The diametrically opposite claims of the Afghan government and the US government about the deadly terror attack on the Kabul maternity hospital in which two dozen nurses, mothers and newly-born babies were killed early this week, indicate why the peace deal in Afghanistan is tenuous.
While the Ashraf Ghani government has blamed the Taliban for the attack, the Donald Trump administration has held the ISKP responsible, even as neither radical Islamist groups have owned it.
The national security advisor to Ghani, Hamdullah Mohib castigated the Taliban saying that if they “cannot control the violence, or their sponsors have now subcontracted their terror to other entities — which was one of our primary concerns from the beginning” then their seems little point in continuing to engage Taliban in “peace talks”.
However, the US special representative Zalmay Khalilzad pinned the blame on the ISKP, saying the group opposed the US-peace agreement and sought to trigger an Iraq-style sectarian war in Afghanistan. “Rather than falling into the ISIS trap and delay peace or create obstacles, Afghans must come together to crush this menace and pursue a historic peace opportunity,” Khalilzad said.
The former vice president of Afghanistan Amralleh Saleh was quick to point out that the Afghan government has the IS chief for South Asia Abu Omar and chief for Khorasan Aslam Faroqi in its custody, implying that the ISKP is decimated in Afghanistan and does not have the capacity to attack. Interestingly, Pakistan had requested for Aslam Farooqi extradition, which the Afghan government rejected last month.
“Dots are connected. Neither the Taliban hands nor their stained consciousness can be washed of the blood of women, babies & other innocent in the latest senseless carnage,” he tweeted. Many in the Afghan government believes that both the Taliban and the ISKP in Afghanistan are controlled by Pakistan’s ISI to keep Afghanistan destabilized.
In 2015, in an expansionary move, the ISIS created ‘Wilayat Khorasan’ (Khurasan Province), a historical region that includes parts of both Afghanistan and Pakistan. The ISKP recruited defectors and disgruntled members from the Taliban, especially Tehreek-e-Taliban Pakistan (TTP), who fled Pakistani army operations in the FATA after mid-2014.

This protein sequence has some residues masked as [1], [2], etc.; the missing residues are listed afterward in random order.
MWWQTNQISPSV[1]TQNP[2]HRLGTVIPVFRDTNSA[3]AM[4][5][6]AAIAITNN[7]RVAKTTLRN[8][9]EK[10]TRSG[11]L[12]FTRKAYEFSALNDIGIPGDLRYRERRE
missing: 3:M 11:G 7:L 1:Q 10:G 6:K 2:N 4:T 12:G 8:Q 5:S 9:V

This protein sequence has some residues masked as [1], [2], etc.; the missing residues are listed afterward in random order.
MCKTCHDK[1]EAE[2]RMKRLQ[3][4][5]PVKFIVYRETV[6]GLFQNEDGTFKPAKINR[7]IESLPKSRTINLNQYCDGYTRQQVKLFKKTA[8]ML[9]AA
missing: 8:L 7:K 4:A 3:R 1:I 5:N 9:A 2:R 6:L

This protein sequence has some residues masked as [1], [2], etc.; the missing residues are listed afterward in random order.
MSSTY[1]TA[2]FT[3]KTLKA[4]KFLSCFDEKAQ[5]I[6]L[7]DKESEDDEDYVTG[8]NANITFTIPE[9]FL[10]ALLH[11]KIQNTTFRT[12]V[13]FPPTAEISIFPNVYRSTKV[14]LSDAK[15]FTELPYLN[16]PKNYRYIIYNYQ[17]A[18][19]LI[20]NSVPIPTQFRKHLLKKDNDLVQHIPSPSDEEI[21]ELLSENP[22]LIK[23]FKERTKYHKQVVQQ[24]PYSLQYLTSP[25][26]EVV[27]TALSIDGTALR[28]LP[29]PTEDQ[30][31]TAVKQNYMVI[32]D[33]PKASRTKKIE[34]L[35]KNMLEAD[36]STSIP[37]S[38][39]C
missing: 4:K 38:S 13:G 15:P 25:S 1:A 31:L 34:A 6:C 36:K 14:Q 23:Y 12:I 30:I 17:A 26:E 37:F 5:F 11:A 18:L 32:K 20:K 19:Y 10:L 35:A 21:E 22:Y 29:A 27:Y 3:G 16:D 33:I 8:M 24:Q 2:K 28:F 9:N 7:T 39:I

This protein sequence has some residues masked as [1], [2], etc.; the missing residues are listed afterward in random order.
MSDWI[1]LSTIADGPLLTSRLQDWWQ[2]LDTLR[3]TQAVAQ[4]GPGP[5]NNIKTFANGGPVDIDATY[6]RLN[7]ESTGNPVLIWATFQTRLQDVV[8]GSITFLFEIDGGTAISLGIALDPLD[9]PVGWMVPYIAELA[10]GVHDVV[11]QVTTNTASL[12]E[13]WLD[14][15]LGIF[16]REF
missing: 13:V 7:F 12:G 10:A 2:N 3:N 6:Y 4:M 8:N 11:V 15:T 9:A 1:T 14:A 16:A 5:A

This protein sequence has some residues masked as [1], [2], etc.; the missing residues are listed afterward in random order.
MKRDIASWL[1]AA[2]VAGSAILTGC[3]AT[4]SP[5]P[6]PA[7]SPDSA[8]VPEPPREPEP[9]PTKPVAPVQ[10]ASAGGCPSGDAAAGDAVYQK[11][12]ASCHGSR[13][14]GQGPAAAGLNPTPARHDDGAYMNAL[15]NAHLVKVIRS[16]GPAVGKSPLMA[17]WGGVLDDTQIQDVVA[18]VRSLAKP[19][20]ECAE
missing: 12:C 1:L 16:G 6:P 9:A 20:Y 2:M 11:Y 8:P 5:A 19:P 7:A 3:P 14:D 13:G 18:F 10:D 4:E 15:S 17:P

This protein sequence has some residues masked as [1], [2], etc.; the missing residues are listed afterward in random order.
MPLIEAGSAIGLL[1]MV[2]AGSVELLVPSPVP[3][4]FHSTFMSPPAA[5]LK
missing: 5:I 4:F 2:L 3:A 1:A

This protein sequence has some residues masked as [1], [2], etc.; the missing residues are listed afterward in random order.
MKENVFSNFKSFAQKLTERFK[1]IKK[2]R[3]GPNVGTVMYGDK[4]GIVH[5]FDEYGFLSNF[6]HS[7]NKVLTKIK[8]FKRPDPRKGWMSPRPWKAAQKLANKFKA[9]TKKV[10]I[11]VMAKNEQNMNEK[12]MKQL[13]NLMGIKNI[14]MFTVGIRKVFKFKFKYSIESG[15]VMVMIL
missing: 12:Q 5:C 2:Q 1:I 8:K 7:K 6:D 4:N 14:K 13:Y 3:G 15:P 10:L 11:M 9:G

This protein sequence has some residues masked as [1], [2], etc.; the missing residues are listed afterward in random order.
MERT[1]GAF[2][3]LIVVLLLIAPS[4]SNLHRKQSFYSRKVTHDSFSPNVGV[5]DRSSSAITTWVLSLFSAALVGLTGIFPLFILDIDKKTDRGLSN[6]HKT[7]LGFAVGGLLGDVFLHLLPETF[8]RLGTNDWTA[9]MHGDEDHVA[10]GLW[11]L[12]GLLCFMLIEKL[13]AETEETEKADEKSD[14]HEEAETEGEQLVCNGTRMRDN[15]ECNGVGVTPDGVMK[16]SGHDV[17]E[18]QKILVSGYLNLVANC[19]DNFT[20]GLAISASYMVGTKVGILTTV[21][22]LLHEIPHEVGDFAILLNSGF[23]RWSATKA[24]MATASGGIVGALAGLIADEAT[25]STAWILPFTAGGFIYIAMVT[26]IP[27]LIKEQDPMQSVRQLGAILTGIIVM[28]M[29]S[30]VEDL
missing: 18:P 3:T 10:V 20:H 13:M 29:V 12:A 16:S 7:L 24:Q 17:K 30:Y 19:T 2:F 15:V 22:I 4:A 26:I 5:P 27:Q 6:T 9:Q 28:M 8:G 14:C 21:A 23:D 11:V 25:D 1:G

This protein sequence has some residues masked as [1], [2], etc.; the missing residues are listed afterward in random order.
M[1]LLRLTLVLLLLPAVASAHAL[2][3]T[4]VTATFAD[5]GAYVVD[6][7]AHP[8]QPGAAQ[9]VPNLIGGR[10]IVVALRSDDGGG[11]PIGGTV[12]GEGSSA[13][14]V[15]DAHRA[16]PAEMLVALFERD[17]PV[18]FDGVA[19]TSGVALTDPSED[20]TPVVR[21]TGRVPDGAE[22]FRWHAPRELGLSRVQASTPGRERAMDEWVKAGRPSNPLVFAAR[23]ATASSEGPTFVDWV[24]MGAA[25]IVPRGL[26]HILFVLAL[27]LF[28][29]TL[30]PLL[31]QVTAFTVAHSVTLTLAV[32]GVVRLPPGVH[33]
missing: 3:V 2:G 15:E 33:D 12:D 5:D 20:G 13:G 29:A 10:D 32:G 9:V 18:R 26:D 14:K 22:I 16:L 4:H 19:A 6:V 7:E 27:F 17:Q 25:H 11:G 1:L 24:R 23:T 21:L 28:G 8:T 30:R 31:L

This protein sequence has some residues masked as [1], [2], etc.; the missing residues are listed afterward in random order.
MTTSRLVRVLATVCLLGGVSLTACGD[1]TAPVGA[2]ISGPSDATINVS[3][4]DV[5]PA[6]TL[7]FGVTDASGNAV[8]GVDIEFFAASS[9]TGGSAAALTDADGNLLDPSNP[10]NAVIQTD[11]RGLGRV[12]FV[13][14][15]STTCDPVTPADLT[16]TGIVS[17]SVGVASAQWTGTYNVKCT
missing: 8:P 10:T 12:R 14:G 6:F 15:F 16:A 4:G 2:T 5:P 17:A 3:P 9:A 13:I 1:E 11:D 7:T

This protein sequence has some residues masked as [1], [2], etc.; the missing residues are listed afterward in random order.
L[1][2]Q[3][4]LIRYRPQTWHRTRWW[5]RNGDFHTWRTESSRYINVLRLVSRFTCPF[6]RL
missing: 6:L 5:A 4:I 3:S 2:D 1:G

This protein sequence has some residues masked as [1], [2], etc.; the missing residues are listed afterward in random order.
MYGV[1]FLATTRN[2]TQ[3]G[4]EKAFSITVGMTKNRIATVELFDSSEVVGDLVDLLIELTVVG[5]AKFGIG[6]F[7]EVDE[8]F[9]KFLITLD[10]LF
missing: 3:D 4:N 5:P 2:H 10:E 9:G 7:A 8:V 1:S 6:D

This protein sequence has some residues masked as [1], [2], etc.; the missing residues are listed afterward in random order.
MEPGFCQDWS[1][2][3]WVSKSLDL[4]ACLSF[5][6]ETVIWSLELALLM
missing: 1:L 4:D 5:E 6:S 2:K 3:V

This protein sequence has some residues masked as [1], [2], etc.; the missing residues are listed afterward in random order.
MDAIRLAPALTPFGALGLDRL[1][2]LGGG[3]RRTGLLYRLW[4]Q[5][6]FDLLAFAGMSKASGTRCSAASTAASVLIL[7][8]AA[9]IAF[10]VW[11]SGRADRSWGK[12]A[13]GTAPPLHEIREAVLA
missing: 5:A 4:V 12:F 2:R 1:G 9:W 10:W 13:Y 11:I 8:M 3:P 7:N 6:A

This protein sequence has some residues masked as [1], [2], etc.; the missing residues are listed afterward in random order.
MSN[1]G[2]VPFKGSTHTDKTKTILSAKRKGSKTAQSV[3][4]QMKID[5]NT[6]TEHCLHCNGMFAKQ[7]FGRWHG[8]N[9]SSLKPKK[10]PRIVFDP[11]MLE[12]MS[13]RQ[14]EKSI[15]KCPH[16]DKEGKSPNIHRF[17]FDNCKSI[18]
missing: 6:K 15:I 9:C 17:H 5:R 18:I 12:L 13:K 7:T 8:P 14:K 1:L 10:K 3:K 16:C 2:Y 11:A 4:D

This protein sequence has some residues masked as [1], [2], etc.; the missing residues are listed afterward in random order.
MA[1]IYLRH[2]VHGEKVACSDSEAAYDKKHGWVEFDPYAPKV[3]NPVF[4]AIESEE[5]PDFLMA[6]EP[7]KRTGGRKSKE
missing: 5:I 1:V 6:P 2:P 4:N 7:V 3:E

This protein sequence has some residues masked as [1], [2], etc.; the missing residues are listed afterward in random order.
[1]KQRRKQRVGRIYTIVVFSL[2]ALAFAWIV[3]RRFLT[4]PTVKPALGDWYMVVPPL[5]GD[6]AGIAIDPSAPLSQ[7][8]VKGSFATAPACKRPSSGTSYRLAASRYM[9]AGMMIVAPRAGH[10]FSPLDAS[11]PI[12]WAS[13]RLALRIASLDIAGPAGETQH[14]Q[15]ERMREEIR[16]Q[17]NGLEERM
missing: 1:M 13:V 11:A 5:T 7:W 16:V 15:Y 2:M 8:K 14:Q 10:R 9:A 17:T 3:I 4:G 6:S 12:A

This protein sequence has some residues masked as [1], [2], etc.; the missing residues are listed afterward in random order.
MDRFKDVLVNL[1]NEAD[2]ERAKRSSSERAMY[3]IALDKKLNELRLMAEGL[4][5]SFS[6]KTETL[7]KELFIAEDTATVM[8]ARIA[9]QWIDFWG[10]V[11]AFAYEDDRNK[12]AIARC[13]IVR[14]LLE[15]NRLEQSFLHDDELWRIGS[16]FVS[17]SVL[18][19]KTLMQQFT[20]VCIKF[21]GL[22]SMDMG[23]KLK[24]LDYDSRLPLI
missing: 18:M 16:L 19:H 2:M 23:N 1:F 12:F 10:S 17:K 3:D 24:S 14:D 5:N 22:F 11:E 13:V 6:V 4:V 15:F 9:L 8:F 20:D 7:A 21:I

As a result, a turf war between the Afghan Taliban and the ISKP broke out in Afghanistan’s Nangarhar province, in which the latter was able to seize territory. The province, bordering Pakistan’s region formerly known as the Federally Administered Tribal Areas (FATA), became the center of the ISKP operations in Afghanistan.
However, the US dropped its mother of non-nuclear bombs, the GBU-43/B Massive Ordnance Air Blast (MOAB), to destroy tunnel complexes used by the ISKP in the province in April 2017. Last year in November, the Afghan and NATO coalition forces defeated the ISKP decisively, forcing hundreds to surrender along with their families.
Most of the ISKP members were Pakistani nationals who had infiltrated, four years ago, into Nangarhar province through the Durand Line — the border which Afghanistan has disputed since it was drawn by the British in 1893.
Despite the defeat of the ISKP in the north and east Afghanistan, “US officials caution that ISKP remains a threat, though there reportedly is disagreement within the US government about its nature,” a January 2020 US Congressional research report said, adding that “some raise the prospect of Taliban hardliners defecting to ISKP in the event of a settlement with the United States”.
Security officials in New Delhi who follow the situation in Afghanistan closely agree with the assessment that the hardliners within the Taliban dissatisfied with the terms of the US President Donald Trump’s peace deal, may have already switched to the ISKP. “For us, the two groups are different but for them who switch between these groups easily, it is just a change of nomenclature,” an officer said.